Taipei, May 3 (CNA) The Centers for Disease Control announced Thursday a very likely case of classic Creutzfeldt-Jakob disease (CJD), but noted that the neurological disorder is not linked to the human form of mad cow disease.
The symptoms displayed by the patient, who has since died, bore high resemblance to those of a classic CJD case, according to the findings of neurology specialists, said Chou Jih-haw, the centers’ deputy director-general.
“The disease, however, should not be confused with variant CJD (vCJD), which is contracted through eating meat infected with bovine spongiform encephalopathy, or mad cow disease,” he said in a telephone interview.
Classic CJD -- which is not associated with infected beef consumption -- can be hereditary, occur randomly, as with the most recently reported case, or be contracted during surgery, according to a press statement released by the centers.
There have been 279 cases of possible or confirmed CJD in Taiwan since 1996, among which 274 were random and four were hereditary, with only one confirmed as vCJD, it said.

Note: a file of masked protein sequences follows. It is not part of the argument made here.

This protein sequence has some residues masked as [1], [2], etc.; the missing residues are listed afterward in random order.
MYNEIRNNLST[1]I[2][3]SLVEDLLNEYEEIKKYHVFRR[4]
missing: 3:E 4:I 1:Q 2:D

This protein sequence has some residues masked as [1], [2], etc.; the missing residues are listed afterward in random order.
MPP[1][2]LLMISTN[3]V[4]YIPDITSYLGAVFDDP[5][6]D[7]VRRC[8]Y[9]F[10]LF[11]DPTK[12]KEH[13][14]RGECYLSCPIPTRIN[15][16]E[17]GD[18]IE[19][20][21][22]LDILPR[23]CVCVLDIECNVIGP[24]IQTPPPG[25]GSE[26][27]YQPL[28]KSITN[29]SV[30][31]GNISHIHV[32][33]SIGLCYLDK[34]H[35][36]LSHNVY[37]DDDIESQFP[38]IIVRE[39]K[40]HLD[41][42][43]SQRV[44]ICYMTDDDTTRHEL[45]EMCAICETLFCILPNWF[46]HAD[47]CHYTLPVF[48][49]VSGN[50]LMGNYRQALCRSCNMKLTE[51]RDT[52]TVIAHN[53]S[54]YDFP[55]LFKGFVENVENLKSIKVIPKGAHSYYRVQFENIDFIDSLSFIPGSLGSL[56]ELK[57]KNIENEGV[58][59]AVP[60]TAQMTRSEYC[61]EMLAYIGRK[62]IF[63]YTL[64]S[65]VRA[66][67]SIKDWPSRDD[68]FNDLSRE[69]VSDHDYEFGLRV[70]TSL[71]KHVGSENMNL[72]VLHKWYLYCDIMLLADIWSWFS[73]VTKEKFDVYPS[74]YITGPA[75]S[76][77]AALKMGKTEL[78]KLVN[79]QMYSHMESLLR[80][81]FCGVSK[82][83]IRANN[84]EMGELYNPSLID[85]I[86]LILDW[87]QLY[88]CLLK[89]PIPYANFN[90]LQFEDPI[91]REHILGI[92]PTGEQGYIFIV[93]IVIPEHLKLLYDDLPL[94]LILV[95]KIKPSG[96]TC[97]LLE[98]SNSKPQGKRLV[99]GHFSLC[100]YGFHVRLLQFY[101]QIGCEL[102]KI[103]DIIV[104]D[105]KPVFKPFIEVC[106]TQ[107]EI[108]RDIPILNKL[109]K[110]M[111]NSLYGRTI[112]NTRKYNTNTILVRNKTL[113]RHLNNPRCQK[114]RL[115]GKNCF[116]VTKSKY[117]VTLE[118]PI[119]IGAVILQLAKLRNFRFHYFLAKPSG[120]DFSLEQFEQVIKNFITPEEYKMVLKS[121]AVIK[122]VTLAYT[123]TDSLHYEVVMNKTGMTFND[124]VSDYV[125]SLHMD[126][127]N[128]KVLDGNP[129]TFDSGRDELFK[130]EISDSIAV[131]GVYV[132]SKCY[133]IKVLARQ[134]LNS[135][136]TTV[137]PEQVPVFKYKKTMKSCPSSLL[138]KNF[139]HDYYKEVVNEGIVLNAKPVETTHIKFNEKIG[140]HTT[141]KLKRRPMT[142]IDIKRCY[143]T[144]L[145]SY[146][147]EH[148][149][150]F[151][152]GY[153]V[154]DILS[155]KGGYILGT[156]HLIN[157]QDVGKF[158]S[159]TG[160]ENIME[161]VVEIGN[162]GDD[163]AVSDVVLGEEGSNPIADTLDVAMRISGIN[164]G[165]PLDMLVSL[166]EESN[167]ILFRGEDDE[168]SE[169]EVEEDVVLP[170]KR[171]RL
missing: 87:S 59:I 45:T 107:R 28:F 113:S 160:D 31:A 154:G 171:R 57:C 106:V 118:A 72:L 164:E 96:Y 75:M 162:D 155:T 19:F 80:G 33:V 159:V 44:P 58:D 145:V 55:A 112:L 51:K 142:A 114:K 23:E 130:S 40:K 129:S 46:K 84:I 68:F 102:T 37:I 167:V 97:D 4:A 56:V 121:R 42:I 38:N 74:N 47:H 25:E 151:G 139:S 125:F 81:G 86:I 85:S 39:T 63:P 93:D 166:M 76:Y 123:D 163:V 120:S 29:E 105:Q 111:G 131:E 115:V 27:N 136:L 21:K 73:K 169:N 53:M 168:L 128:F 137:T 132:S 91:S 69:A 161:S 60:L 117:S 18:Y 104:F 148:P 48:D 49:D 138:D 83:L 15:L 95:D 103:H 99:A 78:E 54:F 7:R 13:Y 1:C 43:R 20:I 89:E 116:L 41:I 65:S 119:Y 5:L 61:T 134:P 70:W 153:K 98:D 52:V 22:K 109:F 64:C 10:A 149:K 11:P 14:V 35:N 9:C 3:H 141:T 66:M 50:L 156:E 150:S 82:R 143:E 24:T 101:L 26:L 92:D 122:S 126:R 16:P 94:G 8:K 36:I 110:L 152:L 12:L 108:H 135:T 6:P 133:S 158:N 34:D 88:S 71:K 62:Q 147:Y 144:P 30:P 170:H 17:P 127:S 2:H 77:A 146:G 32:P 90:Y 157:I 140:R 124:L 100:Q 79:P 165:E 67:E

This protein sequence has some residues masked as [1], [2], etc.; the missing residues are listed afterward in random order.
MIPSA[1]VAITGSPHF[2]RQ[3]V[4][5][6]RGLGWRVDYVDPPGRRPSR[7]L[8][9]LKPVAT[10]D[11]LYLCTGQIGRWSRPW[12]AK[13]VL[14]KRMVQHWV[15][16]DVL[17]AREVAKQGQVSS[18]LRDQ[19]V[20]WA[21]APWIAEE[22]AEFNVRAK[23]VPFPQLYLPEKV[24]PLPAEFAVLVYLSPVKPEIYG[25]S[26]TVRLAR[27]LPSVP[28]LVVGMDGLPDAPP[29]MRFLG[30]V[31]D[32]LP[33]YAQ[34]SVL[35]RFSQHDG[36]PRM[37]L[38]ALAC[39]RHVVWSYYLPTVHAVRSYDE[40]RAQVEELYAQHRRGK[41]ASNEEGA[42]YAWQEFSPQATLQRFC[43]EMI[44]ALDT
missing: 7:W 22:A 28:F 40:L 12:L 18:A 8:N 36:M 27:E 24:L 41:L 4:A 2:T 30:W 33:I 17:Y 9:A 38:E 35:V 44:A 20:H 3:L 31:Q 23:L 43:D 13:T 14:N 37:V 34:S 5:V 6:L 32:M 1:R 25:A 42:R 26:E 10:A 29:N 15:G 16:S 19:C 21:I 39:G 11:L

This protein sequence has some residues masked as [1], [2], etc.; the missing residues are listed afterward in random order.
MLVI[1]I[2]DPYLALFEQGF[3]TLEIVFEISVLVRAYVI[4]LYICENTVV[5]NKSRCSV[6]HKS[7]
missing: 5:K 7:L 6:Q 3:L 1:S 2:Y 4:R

The single vCJD case involved an individual who lived for some time in the United Kingdom and fell ill after returning to Taiwan.
CJD occurs at a rate of about 0.5-1 case per million of the population per year in Taiwan, similar to the worldwide statistics, with around 20 classic CJD cases reported per year, according to statistics compiled by the health authorities.
Taiwan has been concerned over imports of beef from the United States since a dairy cow in California was confirmed April 24 to be infected with mad cow disease.
The case was the fourth to have been discovered on U.S. soil since 2003, but health officials there were quick to point out that products from the cow's carcass had not entered the human food chain.
(By Nancy Liu)